Newsletter of the Proportional Representation Society of Australia
QN2019D December 2019 www.prsa.org.au
UK House of Commons polls: 2019
At the United Kingdom’s general election on 12 December 2019, candidates of the Conservative Party, led by the Prime Minister, the Rt. Hon. Boris Johnson, won a very comfortable 56.2% absolute majority of the 650 single-member constituencies in the House of Commons after the Conservative Party’s share of the United Kingdom vote rose to 43.6%. The turnout was 67.3%, compared with 68.8% in 2017.
Table 1 below shows that the Opposition Labour Party won 32.1% of the national vote, but won a slightly lower percentage of the seats. Candidates from other than the two largest parties collectively won 24.3% of the vote, but only 12.6% of the seats, so the it was candidates of the Conservative Party that were the main beneficiaries of those wasted votes. Over 50% of all votes were for defeated candidates, and those votes were thus totally wasted.
* The 1.6% of votes for ‘Others’
wasted under non-transferable plurality rules
could have, under PR-STV rules,
Table 1: Percentages of House of Commons votes and seats gained by candidates of the parties shown
At the UK’s 2017
general election, its electoral system of
single-member districts and plurality counting - which is a ‘winner-take-all’ system in each district, but which
does not even ensure that a plurality of overall
votes give an absolute majority of seats –
failed to produce a party with such a majority.
SCOTLAND: The UK’s two largest parties fared very badly in Scotland’s 59 single-member constituencies, where 55 of those constituencies (93.2%) were won by the Scottish National Party (SNP), which stood candidates in each of those 59 constituencies, but stood none outside Scotland. Of those two parties, Labour won 18.6% of the vote in Scotland, but gained only 1.7% of the seats there. That was less than 10% of the seats it would have been likely to win if a PR-STV system had applied.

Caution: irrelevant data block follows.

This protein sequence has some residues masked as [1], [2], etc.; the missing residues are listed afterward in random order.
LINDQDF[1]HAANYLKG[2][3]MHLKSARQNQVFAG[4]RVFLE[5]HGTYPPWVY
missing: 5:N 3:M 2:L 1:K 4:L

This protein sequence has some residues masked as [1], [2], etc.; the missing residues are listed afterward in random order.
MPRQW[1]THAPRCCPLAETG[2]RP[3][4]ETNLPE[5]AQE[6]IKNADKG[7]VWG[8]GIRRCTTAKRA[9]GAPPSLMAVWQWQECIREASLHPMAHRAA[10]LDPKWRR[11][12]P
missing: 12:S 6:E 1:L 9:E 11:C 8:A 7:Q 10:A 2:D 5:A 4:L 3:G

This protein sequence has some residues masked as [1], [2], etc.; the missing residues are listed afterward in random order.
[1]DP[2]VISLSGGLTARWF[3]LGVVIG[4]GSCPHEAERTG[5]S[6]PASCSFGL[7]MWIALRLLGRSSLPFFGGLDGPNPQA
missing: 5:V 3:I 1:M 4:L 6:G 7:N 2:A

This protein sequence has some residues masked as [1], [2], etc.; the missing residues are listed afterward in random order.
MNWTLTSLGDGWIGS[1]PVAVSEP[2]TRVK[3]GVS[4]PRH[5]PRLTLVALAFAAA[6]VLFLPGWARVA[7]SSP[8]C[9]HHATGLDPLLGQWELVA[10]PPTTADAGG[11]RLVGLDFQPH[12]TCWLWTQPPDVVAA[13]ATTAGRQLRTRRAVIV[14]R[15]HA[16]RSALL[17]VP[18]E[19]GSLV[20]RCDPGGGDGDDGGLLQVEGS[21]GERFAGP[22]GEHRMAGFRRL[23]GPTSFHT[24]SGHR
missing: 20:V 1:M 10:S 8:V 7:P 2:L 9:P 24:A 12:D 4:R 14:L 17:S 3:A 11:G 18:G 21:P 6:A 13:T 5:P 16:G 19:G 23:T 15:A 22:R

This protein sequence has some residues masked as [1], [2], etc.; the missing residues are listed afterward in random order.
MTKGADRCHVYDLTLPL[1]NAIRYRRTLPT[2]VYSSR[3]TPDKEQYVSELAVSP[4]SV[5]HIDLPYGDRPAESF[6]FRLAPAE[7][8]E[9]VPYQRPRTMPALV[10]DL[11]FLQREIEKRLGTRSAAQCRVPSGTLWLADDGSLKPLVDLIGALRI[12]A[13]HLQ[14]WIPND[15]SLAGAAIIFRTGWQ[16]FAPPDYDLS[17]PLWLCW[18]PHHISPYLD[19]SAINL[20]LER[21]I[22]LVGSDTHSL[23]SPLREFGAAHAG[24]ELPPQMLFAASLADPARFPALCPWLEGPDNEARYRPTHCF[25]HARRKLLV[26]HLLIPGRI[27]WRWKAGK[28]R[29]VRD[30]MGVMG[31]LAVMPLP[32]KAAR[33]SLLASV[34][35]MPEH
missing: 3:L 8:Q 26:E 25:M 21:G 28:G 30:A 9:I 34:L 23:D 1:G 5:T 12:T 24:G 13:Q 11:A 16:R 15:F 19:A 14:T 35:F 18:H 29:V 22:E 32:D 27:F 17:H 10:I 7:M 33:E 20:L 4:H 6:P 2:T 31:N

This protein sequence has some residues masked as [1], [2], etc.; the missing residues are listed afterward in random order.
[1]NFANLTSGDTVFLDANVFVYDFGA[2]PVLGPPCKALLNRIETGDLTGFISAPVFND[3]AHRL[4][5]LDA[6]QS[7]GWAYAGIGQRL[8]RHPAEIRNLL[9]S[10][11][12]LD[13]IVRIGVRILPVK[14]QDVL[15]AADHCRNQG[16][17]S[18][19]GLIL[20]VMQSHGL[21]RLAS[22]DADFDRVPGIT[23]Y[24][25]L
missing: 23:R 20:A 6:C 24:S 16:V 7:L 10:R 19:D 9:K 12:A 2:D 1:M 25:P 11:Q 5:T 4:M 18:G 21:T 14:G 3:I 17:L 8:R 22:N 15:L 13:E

Of the SNP’s 55 seats, only ten were won with an absolute majority of the vote. The SNP’s vote in those ten ranged from 50.2% to 54.0%. Its vote in the other 45 seats it won ranged from 35.2% to 49.6%. Unlike the case with a PR-STV system being used, well over 50% of voters failed to elect a candidate, as was graphically pointed out by STV-Action, which is a UK group campaigning for PR-STV as the only worthwhile replacement for the present system.
The UK’s system of constituencies each electing a single MP using plurality counting resulted in the SNP’s gaining its 93.2% of the seats in Scotland with only 45.0% of the votes, leaving the remaining 55.0% of Scotland’s voters quite unfairly represented by only 6.8% of Scotland’s Commons seats.
That 45.0% of the vote is little more than the 44.7% of the vote cast for independence for Scotland at the advisory poll in Scotland on that question in 2014.
In its insistent clamour for a second plebiscite on independence for Scotland, the Scottish National Party misleadingly uses as justification the 93.2% of the seats it received, not its 45.0% of the vote.
Using the single-member plurality system, rather than the much fairer PR-STV system, has become a significant factor in giving Scots voters a false impression that a majority of them would support separation of Scotland from the United Kingdom.
Even a second poll on that question
would only remove the anomaly of the massive
over-representation at Westminster that the
single-member plurality system keeps providing
to the Scottish National Party, by removing
Scotland from the UK.
SA Local Government Minister proposes a reversion from PR-STV to ‘bottoms-up’
The PRSA’s South Australian Branch has made a submission in response to a most unwelcome proposal in Item 6.3 (Page 59) in a Discussion Paper by SA’s Minister for Local Government, Hon. Stephan Knoll MLA, in August 2019.